Pupils with a fixed mindset feel that their intelligence is constant regardless of how hard they work. One manifestation of the fixed mindset is found in students who believe that they are “stupid” and refuse to try in class because nothing can change that. On the other hand, as instructors we might encounter students who have always performed well but have only had to put in minimal effort with coursework. These students believe that they are just inherently smart and when they are suddenly confronted with an academic challenge, such as beginning college, a crisis of self-perception may occur as they worry that they are not as smart as they believed. Ironically, these students often won’t put effort into their courses because if they don’t try they can blame their lack of success on the fact that they didn’t put in effort. After all, if you believe there is nothing you can do to increase your intelligence and you don’t understand a question right away is there any point in trying only to fail? This mindset prevents students from reaching their full potential by restricting them to the boundaries that their self-perception has created and making them afraid to try as failure is a reflection of who they are.
On the other hand, students who enter a classroom with a growth mindset will have a deep-seated belief that if they work hard, they can increase their knowledge. With this conviction, comes an appreciation of hard work and an idea that failure is not a bad outcome because the worst case scenario is not trying at all. These students are motivated by a challenge because when something is hard it only means they will learn that much more once they succeed. When students have this mindset, they are able to reach their full potential and will gain much more from their classes than peers with a fixed mindset.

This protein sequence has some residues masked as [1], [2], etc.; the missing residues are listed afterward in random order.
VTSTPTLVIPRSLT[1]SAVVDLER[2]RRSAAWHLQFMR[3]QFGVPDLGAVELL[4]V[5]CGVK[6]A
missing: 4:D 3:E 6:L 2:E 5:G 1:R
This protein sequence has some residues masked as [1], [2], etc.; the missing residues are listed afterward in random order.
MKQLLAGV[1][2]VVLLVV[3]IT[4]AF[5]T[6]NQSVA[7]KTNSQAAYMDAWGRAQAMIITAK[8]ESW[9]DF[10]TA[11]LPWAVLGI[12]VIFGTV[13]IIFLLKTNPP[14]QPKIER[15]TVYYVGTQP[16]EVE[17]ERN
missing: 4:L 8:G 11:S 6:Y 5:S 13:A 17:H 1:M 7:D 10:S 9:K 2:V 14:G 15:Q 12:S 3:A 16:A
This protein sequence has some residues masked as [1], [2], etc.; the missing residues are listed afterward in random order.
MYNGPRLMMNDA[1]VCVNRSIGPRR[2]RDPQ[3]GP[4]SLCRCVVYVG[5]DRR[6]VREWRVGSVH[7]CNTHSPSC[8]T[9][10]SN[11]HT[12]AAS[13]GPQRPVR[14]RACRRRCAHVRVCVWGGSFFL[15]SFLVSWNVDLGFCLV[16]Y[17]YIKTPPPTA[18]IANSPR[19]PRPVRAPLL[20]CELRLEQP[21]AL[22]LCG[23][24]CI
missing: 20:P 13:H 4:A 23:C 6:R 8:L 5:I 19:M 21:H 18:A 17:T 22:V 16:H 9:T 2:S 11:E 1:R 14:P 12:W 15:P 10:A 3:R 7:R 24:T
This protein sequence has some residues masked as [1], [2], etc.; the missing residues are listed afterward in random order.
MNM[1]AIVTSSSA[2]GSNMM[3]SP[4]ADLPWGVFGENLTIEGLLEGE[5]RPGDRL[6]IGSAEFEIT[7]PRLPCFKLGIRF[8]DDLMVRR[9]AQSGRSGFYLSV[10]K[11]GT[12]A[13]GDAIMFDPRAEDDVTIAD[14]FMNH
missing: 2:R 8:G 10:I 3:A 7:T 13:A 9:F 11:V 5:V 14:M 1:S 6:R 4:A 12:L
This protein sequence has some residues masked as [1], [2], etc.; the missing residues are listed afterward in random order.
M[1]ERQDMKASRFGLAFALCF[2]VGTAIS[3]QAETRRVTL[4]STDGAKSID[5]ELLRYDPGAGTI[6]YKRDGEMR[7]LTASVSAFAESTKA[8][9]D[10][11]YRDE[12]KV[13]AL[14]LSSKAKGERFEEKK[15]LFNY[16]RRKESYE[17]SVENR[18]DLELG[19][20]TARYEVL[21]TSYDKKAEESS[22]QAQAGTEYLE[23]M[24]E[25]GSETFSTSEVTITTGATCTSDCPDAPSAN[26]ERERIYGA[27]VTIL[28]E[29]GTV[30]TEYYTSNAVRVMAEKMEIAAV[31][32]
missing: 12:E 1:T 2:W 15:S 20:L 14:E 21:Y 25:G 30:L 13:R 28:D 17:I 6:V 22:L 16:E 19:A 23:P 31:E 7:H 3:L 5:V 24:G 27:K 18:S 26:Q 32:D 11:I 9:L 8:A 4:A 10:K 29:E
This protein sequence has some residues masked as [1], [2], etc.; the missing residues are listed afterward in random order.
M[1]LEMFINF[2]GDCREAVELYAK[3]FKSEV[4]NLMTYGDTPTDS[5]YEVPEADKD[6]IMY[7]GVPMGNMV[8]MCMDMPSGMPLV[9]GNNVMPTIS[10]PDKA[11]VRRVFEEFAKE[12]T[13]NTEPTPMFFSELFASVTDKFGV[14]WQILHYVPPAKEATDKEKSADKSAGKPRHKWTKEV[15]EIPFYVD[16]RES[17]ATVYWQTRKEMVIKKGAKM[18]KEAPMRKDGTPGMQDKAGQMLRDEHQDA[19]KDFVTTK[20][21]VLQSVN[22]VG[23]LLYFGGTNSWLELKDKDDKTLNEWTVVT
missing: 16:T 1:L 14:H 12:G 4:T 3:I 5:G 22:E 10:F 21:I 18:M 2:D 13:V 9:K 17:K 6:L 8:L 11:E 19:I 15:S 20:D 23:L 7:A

When discussing my excitement about mindsets with a friend, she, being a good skeptical academic, questioned whether any instructor actually supports the idea of a fixed mindset. After all, isn’t there a paradigm that hard work can lead to success and haven’t we heard this time and again when we were students? Unfortunately, even after having taught for only a few semesters, it is apparent that many students have a fixed mindset about their intelligence. What is fostering this self-perception in students and what can educators do to help promote growth mindset in students?
How can we as instructors support the growth mindset in the classroom?
Instructors may stress the importance of hard work, but when we think about education and how we classify students’ intelligence levels, it’s clear that we begin pigeon-holing them from the very beginning. Test scores when children are very young determine whether or not they can move to the gifted-and-talented class, placing a label on those “gifted” and those who are not. IQ scores, GPA, PSAT and SAT scores, and AP and IB results are all numbers that students use to classify their intelligence levels. If we think back to our own high school and college days, the kids considered to be the smartest had maximum achievement with minimal effort. After all, when was the last time that you were praised for the process you worked through to solve a problem or the amount of effort you put into a task?
We are all so fixated on the end result that many times we praise students for the product, ensuring that their focus is on that number or letter grade. When that end product is so important, students believe it reflects their intelligence. They may even be driven to measures as desperate as cheating or lying about scores to ensure others don’t perceive them as less intelligent. All of the subtle messages students might obtain from teachers, parents, peers, and society at large about grades and test scores being a direct reflection of intelligence drives the formation of a fixed mindset. What are some ways that this can be ameliorated?